Anxiety Disorders    Bipolar Disorder    Dementia    Depression    Epilepsy    Migraine    Multiple Sclerosis    OCD    Panic Disorder  
  Parkinson's Disease    PTSD    Schizophrenia    Sleep Disorders    Stroke  

More maps of the brain
    Spinal cord
    Limbic system
    Coronal section
    Cerebral vasculature



Related Spectrum Disorders

It is now hypothesised that OCD is closely related to a variety of other spectrum or related disorders (Hollander, 1997). Up to 10% of the U.S. population may suffer from an OCD spectrum disorder, compared with 2% to 3% with OCD. Spectrum disorders all involve some degree of compulsive or impulsive behaviour and consist of any of three specific core symptoms:

  • pre-occupation or obsession with specific bodily sensations or appearance (e.g., body dysmorphic disorder, depersonalisation, eating disorders, hypochondriasis);
  • selected neurologic disorders (e.g., Tourette’s syndrome, Sydenham’s chorea, torticollis, autism) often involving basal ganglia dysfunction presenting with repetitive behaviours;
  • and impulsivity or certain types of impulse control disorder (e.g., sexual compulsions, trichotillomania, pathological gambling, kleptomania, and self-injurious behaviour).

Spectrum disorders share other characteristics with OCD including features such as age at onset, clinical course, family history, and response to SSRIs and behavioural therapy. Such behaviours can be placed on a risk-aversive/impulsive spectrum. At the compulsive end of the scale are an exaggerated sense of harm and a heightened sense of risk while at the impulsive end is an underestimation of harm and risk, causing behaviour that is dangerous or otherwise troublesome.

Both compulsivity and impulsivity involve difficulty in delaying or inhibiting repetitive behaviours, although the mechanisms of action differ. Compulsive behaviours are an attempt to reduce anxiety and discomfort, while impulsive actions are an attempt to obtain pleasure, arousal, or gratification.

Both genders demonstrate impulsive behaviour; men may gamble, intermittently explode with anger, set fires and act out sexual behaviour and women are more likely to steal, pull out their hair, injure themselves, shop compulsively and binge eat. It is not clear whether such gender differences are hormonal, cultural., or a combination of both (Hollander, 1997).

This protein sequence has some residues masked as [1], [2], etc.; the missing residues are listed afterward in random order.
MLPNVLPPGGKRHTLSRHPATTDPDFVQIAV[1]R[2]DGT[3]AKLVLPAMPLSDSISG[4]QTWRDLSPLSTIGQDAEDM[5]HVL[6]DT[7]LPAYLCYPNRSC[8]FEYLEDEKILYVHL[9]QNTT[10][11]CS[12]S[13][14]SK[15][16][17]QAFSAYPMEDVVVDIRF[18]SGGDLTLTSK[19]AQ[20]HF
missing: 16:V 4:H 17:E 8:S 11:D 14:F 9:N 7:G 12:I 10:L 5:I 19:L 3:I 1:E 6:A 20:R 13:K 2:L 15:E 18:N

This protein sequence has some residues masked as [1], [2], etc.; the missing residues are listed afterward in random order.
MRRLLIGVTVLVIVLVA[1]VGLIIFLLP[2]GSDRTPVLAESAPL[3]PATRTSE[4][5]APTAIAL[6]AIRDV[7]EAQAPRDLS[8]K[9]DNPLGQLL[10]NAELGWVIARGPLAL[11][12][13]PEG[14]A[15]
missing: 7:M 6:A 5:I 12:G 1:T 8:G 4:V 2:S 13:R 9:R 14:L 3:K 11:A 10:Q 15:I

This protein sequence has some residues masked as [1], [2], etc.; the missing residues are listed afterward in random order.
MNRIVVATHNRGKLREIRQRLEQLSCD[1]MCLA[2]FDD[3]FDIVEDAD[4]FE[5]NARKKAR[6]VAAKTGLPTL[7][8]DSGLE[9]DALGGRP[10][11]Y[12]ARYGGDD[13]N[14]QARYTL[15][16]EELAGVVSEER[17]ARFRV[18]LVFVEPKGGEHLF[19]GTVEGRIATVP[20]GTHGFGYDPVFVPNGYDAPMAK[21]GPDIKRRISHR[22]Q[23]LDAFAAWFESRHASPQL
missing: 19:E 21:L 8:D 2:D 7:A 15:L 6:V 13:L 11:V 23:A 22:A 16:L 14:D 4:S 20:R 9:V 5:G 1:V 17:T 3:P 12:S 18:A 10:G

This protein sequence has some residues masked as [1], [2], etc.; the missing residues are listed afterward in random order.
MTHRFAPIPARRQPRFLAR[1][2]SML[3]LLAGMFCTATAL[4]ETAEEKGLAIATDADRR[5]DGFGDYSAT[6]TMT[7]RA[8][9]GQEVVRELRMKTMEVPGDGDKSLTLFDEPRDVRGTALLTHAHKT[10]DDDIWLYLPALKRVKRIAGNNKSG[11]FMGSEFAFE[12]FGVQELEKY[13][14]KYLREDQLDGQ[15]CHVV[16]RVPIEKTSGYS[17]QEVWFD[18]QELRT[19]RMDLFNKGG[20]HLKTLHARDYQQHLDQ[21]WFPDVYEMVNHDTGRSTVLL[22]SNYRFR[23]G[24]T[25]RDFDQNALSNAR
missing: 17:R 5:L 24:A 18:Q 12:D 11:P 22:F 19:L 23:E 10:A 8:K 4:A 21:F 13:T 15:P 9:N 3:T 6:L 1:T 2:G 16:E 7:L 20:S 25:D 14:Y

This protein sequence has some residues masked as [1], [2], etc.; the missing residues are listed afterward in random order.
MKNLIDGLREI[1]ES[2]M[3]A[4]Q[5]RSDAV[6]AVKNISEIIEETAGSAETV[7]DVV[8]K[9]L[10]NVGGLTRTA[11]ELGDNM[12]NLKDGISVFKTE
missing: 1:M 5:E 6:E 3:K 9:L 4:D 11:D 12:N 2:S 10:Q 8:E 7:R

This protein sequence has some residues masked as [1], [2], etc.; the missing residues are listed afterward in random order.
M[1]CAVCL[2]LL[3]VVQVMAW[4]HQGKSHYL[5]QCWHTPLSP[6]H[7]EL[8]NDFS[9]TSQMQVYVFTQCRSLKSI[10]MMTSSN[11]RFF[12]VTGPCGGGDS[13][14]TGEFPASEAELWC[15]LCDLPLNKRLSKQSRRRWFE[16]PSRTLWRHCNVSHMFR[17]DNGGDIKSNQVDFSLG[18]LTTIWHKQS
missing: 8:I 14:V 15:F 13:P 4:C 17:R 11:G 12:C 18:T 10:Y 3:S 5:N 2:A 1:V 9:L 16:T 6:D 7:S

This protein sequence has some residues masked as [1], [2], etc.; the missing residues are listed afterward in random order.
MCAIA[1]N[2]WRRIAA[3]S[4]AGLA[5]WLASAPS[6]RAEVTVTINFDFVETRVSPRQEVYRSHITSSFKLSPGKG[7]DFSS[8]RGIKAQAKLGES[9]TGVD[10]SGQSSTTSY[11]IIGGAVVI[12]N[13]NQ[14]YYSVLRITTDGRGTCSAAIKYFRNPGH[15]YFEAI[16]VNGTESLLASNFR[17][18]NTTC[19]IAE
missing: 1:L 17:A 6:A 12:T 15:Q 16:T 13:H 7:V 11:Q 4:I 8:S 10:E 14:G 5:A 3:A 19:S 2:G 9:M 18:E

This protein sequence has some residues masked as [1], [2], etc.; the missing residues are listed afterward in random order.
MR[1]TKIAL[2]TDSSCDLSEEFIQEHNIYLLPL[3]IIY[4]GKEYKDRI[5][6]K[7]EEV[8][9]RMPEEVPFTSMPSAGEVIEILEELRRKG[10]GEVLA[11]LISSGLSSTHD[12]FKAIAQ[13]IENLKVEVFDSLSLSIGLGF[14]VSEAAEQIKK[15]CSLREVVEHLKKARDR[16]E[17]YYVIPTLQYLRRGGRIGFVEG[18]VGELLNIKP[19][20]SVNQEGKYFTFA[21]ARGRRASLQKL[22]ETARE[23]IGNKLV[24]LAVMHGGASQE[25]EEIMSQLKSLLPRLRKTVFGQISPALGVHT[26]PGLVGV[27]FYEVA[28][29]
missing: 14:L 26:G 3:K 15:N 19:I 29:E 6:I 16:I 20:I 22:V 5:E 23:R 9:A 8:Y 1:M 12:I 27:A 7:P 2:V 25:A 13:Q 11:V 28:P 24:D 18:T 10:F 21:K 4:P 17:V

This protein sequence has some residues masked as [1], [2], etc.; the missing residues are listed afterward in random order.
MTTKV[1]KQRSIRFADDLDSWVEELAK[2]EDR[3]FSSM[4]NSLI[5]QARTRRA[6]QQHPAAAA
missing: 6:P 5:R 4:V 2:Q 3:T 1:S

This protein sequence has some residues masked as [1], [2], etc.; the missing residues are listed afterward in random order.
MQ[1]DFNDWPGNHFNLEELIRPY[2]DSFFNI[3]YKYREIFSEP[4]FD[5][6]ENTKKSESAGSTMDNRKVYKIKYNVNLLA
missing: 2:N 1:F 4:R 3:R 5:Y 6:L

It seems that the SSRIs can successfully treat the OCD-related disorders. We will now discuss the role of citalopram in these disorders.

Trichotillomania (repetitive hair pulling) lies at the impulsive end of the OCD scale.
Although classified as a disorder of impulse control, trichotillomania (repetitive hair pulling) may have some phenomenological overlap with the impulsive end of obsessive-compulsive disorder (OCD). The question arises as to whether trichotillomania is best conceptualised as a disorder characterised by impulsivity or compulsivity. Impulsive and compulsive symptoms were compared in 43 patients who presented for treatment of trichotillomania, OCD or impulsive personality disorder. Trichotillomania patients had significantly lower scores of obsessive-compulsive symptoms than OCD patients, and significantly higher impulsiveness scores than this group (Stein et al., 1995c). Despite this overlap trichotillomania lacks preceding obsessions (Stein et al., 1995a) and is mostly present in females.

SSRIs may have a role in the treatment of trichotillomania but additional research is needed. The use of SSRIs as an augmentation strategy with agents working on other neurotransmitters neurotransmitters, such as dopamine, has been described (Stein and Hollander, 1992).

Symptoms such as pica (eating non-nutritious substances) can, arguably, fall into the category of OCD-spectrum disorders as well. This hypothesis has been tested and in a report of five cases of pica, two patients were found to have pica as a compulsion and two more were reminiscent of an impulse control disorder. Four of the five patients responded to treatment with an SSRI. The conclusion is that at least some cases of pica may lie in this OCD-spectrum (Stein et al., 1996a).

Olfactory reference syndrome, a disorder characterised by persistent preoccupation with body odour, accompanied by shame and embarrassment, may also be an OCD spectrum disorder. Two cases of olfactory reference syndrome, with accompanying phenomenological and neurobiological data, have been reported. A number of phenomenological and neurobiological features in these patients were at least partially reminiscent of OCD. In particular, both patients demonstrated significant improvement upon treatment with a serotonin reuptake inhibitor (Stein et al., 1998a).





   Feedback        Site map         Help         Home         Editorial board         Disclaimer